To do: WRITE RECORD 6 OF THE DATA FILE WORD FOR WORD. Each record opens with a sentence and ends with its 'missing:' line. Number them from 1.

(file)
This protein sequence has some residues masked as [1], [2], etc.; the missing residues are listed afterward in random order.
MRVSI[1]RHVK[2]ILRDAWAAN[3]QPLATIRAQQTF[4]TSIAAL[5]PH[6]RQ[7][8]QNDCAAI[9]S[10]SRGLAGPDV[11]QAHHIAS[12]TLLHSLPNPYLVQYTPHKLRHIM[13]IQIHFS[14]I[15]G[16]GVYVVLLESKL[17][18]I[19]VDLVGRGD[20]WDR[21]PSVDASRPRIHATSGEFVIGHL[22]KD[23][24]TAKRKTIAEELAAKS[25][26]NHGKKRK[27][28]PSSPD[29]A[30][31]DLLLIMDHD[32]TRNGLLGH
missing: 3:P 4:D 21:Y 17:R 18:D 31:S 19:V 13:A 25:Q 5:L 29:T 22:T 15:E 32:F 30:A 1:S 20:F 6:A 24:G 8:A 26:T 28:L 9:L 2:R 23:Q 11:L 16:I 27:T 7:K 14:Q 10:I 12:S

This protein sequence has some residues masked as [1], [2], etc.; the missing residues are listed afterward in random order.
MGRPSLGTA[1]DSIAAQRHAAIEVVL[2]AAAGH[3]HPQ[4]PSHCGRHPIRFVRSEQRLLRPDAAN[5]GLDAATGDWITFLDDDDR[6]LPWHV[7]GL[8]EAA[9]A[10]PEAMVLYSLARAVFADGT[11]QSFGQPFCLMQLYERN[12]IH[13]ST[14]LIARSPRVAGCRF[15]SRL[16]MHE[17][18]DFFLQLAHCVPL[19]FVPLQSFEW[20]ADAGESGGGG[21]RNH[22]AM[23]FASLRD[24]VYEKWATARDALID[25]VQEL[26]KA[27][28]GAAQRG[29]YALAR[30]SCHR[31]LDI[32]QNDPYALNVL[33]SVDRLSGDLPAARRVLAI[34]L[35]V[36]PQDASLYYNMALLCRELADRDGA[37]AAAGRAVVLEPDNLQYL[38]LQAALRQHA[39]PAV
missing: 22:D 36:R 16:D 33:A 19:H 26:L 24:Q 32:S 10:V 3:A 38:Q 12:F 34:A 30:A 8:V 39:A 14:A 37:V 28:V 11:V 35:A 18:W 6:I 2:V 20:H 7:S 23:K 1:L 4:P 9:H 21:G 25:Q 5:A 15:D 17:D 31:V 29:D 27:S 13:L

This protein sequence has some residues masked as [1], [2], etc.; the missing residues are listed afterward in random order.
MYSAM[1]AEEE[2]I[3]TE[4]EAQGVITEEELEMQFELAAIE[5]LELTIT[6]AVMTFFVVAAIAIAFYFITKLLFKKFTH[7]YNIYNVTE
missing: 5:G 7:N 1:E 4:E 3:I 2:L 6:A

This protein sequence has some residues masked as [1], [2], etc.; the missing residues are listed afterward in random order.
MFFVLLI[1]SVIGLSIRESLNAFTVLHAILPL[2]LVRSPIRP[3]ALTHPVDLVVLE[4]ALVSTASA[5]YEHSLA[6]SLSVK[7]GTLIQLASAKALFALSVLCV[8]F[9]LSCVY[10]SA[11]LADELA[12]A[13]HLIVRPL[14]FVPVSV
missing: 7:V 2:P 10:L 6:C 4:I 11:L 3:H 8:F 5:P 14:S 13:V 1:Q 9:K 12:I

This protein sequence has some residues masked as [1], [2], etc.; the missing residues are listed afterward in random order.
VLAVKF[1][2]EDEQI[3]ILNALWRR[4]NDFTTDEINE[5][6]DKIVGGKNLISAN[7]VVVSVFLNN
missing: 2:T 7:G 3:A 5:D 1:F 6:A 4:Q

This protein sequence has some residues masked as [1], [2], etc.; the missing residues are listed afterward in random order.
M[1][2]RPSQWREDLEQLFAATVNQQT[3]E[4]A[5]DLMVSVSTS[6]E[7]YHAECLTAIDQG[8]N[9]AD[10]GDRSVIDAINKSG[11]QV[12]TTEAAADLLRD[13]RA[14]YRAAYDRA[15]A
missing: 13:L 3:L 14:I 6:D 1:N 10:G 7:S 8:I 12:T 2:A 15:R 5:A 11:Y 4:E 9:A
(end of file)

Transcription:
This protein sequence has some residues masked as [1], [2], etc.; the missing residues are listed afterward in random order.
M[1][2]RPSQWREDLEQLFAATVNQQT[3]E[4]A[5]DLMVSVSTS[6]E[7]YHAECLTAIDQG[8]N[9]AD[10]GDRSVIDAINKSG[11]QV[12]TTEAAADLLRD[13]RA[14]YRAAYDRA[15]A
missing: 13:L 3:L 14:I 6:D 1:N 10:G 7:S 8:I 12:T 2:A 15:R 5:A 11:Y 4:E 9:A